While I don’t agree with the use of real fur, I couldn’t deny that it was featured in most collections for the AW’16 season. It was updated this time round in a wide array of colours and patterns – this is no trend for wallflowers! However faux fur is much better in both quality and look these days and so I believe this trend could be easily recreated without the animal cruelty. A mixture of patchwork and solid block coloured furs were shown. The trick seemed to be in pairing them with simple dresses and ankle boots to balance them out and avoid resembling a cartoon character.
The athleisure trend has been around for a little while now and it shows no sign of leaving anytime soon. The influence of ski-wear was present for this season with tighter fitting pieces in bold colours and prints at Versace, Carven and Louis Vuitton and the puffer jackets shown at Balenciaga and Pucci. Vetements also presented the trend with their now signature tracksuits. One of the reasons why this trend has stuck around is the effortless appearance it gives whilst still looking more polished than if you wore actual loungewear. Plus it has the ability to be scaled dependent on personal preference. You can commit as much or as little as you want to the athleisure look.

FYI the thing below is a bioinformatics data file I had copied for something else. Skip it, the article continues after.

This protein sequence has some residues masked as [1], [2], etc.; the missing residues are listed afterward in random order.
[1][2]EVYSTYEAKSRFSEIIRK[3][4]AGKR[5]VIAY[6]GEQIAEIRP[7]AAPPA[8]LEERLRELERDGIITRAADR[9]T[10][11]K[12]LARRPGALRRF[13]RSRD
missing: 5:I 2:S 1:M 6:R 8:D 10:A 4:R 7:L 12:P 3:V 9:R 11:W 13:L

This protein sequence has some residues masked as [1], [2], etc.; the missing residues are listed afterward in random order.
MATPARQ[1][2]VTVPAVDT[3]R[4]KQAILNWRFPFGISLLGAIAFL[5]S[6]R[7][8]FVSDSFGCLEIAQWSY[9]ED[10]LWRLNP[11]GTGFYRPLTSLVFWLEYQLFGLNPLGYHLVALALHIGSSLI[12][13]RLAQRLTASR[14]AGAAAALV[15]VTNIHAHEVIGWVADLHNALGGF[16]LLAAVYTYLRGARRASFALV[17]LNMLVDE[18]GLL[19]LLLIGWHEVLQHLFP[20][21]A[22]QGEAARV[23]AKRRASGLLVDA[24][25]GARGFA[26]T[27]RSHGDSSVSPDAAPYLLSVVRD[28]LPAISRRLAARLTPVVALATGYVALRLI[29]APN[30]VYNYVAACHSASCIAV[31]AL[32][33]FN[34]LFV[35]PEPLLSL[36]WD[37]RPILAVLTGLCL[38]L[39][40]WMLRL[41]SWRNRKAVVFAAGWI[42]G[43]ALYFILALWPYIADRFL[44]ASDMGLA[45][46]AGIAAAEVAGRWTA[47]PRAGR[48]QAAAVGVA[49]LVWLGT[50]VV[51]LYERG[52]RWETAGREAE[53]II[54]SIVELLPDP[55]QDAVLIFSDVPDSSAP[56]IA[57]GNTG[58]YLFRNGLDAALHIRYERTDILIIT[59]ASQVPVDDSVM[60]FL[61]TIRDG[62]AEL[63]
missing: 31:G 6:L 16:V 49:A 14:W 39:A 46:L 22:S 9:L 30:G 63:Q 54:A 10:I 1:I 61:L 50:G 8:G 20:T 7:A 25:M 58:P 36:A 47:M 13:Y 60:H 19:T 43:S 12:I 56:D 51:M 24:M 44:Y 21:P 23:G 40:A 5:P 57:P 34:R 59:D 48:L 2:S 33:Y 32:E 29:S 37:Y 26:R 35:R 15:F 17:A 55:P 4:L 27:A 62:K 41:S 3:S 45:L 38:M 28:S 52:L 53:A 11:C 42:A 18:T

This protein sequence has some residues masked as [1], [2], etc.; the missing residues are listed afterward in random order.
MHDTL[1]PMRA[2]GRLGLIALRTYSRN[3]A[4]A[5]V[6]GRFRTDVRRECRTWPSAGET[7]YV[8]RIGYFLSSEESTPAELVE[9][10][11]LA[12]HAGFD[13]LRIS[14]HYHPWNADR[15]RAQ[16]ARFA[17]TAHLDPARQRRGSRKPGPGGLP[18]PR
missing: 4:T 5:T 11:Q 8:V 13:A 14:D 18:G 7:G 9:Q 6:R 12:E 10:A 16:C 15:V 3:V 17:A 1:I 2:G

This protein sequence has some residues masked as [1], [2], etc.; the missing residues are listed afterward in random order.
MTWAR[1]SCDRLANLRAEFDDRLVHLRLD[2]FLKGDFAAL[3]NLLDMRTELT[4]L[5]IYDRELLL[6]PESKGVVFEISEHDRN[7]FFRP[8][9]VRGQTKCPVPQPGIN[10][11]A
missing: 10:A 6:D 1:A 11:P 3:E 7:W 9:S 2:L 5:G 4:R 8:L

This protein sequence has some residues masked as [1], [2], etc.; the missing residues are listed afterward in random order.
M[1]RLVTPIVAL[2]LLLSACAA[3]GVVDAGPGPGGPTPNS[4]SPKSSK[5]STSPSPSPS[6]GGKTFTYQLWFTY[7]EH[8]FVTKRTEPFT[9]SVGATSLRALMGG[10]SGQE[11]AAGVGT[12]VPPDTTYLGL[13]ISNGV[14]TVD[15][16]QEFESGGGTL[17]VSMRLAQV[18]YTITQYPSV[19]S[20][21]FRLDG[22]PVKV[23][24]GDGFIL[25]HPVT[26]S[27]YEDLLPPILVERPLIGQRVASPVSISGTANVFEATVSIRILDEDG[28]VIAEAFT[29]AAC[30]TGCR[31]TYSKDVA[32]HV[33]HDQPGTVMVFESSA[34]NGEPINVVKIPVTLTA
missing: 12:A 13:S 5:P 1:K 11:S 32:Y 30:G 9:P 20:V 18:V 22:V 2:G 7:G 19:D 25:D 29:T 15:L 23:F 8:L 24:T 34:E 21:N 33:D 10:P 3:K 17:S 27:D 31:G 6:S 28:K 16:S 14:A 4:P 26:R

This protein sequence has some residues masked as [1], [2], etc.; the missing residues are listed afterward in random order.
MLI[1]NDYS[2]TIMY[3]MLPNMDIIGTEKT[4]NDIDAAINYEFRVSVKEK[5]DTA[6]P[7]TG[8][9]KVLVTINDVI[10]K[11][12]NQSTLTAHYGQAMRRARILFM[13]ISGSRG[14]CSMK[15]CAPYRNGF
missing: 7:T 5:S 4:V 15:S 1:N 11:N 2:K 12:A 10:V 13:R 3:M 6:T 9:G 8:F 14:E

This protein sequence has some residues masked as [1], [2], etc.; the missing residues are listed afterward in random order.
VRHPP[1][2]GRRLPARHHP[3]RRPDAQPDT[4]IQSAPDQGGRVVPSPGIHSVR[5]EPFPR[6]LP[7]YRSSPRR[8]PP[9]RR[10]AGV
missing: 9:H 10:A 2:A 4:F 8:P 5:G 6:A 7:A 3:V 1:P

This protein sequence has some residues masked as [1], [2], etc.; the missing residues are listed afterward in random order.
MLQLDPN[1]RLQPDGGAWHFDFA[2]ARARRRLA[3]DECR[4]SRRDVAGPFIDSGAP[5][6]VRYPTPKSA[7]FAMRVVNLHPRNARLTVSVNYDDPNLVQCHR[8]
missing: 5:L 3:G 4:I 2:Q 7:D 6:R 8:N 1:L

Could this be the most practical trend – I mean what could be better for when the temperature drops than to have an oversized collar to bury your face into? Supersized shearling and furry collars adorned jackets of all different styles on the Autumn Winter runways. From a belted leather number at Balenciaga to one with whimsical embroidery at Alexander McQueen to a formal check coat at Calvin Klein, designers demonstrated that this is a trend for every style.
Whether for work or for play, a masculine suit will always make a statement. For Spring Summer 2016, suiting was shown in a slinky style whereas this season it has a more androgynous feel. Luxury brands playing with the masculine/feminine balance often comes back around and I think this trend has evolved nicely from what was shown for the SS’16 season. Even though the fit is looser this time round, suits were shown to be just as sexy. From double or single breasted, to metallic or cut-out, designers displayed how masculine suiting could work for different occassions.
The clashing prints trend is likely to be the most difficult one to incorporate into an everyday wardrobe but with so many designers across all four fashion weeks showing these eclectic looks, it has provided a range of outfit inspiration. One key component to this trend is making sure the colours of each print complement or match each other in order to clash but still be aesthetically pleasing. This technique also allows you to clash pretty much any piece of clothing, which is why looks with trousers, skirts, dresses, jumpers and more were presented for AW’16.
I feel like tartan has almost become a staple for the Autumn Winter season. Every few years it comes back onto the runways and regardless of it’s trend status, you can always see women wrapped up in a tartan scarf during the coldest days of the winter months. For this season it was mostly showed in the form of some gorgeous coats but a few designers, such as Alessandra Rich and Chanel sent tartan dresses down the catwalk too.
You can also check out the Pinterest board I made for my work to go with these visuals here.